Defining Community # 3: Gracious Living

February 3, 2017 at 6:27 PM

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There have been many changes to dining at Mount Holyoke over the generations, from students preparing meals alongside teachers in 1837, to dorm-wide meals with student servers (and designated napkin cubbies) in the 1950s, to personal pizzas at Blanchard and the beloved Sunday brunch. While dining has changed over years, one tradition continues to connect current students back to past generations, while also looking to the future.

Now known simply as “Gracious Dinner,” this tradition offers monthly themed dinners that combine education and celebration.  These dinners, located in different dorms each month, center around a specific cuisine, and are used as a way to give the community a glimpse into a different culture or to bring awareness to a special topic like sustainable and locally grown food. To elevate the event, tables are set with tablecloths and cloth napkins, which harken back to the gracious living that dates back to the 1950s.

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Students participating in a “gracious living” dinner circa 1960s-1970s

Referred to simply as “Gracious,” the dinner traditionally offered students a chance to break from routine and dress up for a candlelit dinner with faculty, family, and other special guests.  This tradition dates back to the 1950s, when gracious dinner was a nightly occurrence.  According to the Freshman Handbook from 1950/51, “Of course, skirts are worn to dinner every night, but Wednesday and Sunday dinners require stockings and heels. Coffee is served in the living room after dinner and there is a chance for leisurely talk with classmates and the professors who often come to dinner at these times.”

As the climate changed on campus during the 1960s, and students gravitated more towards jeans and sweatshirts, "Gracious Dining" still provided an opportunity for students to dress up. The Freshman Handbook of 1966/67 explains " “Gracious” provides a break in the everyday routine--gives you a chance to discard those levis and sweatshirts in favor of a paisley hostess skirt or a knit suit. Dinner is by candlelight, and coffee is served in the living room afterwards. Often “Gracious” presents a perfect opportunity for girls to invite faculty or administration and their families in the dorm--a wonderful way to discover that a professor is less formidable than he seems.”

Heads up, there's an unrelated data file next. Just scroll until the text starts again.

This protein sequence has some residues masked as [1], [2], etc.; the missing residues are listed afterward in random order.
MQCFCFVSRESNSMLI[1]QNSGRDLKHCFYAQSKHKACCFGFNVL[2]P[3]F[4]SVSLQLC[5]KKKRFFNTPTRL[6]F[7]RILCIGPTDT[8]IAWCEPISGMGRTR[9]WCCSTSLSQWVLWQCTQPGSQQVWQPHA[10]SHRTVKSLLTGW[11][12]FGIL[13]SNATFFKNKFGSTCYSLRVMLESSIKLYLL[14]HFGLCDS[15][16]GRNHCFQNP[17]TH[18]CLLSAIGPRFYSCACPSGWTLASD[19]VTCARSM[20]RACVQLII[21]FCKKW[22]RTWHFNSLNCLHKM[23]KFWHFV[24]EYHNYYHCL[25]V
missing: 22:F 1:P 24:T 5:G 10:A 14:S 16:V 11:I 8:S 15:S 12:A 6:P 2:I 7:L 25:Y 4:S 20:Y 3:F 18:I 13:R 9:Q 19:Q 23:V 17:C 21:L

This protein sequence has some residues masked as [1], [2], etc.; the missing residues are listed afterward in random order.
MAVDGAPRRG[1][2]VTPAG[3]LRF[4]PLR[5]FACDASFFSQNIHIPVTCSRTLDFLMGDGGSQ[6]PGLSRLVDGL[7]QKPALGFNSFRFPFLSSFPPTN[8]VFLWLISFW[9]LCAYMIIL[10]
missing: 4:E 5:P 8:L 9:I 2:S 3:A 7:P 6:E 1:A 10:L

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Thanksgiving Gracious Dinner (photo by Zoë Orenstein ’17 with permission)

The Mount Holyoke Life handbook from 1998/99 (its last year published) refers to the tradition with its current name, “Gracious Dinner” and describes them simply as “special dinners--usually candlelight affairs--held in each hall. Halls often plan special teas to precede the dinner.” While dining halls no longer hold special teas beforehand or serve coffee in the living room following dinner, Gracious Dinners are still very much a candlelight affair. Menus are varied and pay homage to the diverse student population and to special holidays. Common Gracious Dinner themes include Halloween, Chinese, Japanese, Valentine’s, and Thanksgiving (pictured).

The Gracious Dinner that comes closest to its traditional Gracious Living counterpart is arguably the Family and Friends Weekend Dinner, where students often abandon their levis and sweatshirts not in favor of girdles and pearls like the class of 1960, but rather reasonably clean clothes and the company of their families, friends and other special guests. While much has changed since its founding days, one thing seems to have stayed the same: the pleasure of dining with and learning from our community.

Elana Tsogt-Erdene '17

Written by Elana Tsogt-Erdene '17

Elana is a Sociology major who takes a lot of Anthropology classes, and a proud member of the class of 2017. On campus, she can be found wandering around the library’s south stacks (she’s especially partial to the 7th floor, where the poetry is kept) or loitering in Porter Hall where the Anthropology/Sociology departments (and all her favorite professors) are located. She’s the 2015-2016 Mount Holyoke Fund Fellow and a former intern for The National Campaign to Prevent Teen and Unplanned Pregnancy’s Bedsider program. She was born in Ulaanbaatar, Mongolia and lives in Chapel Hill, North Carolina.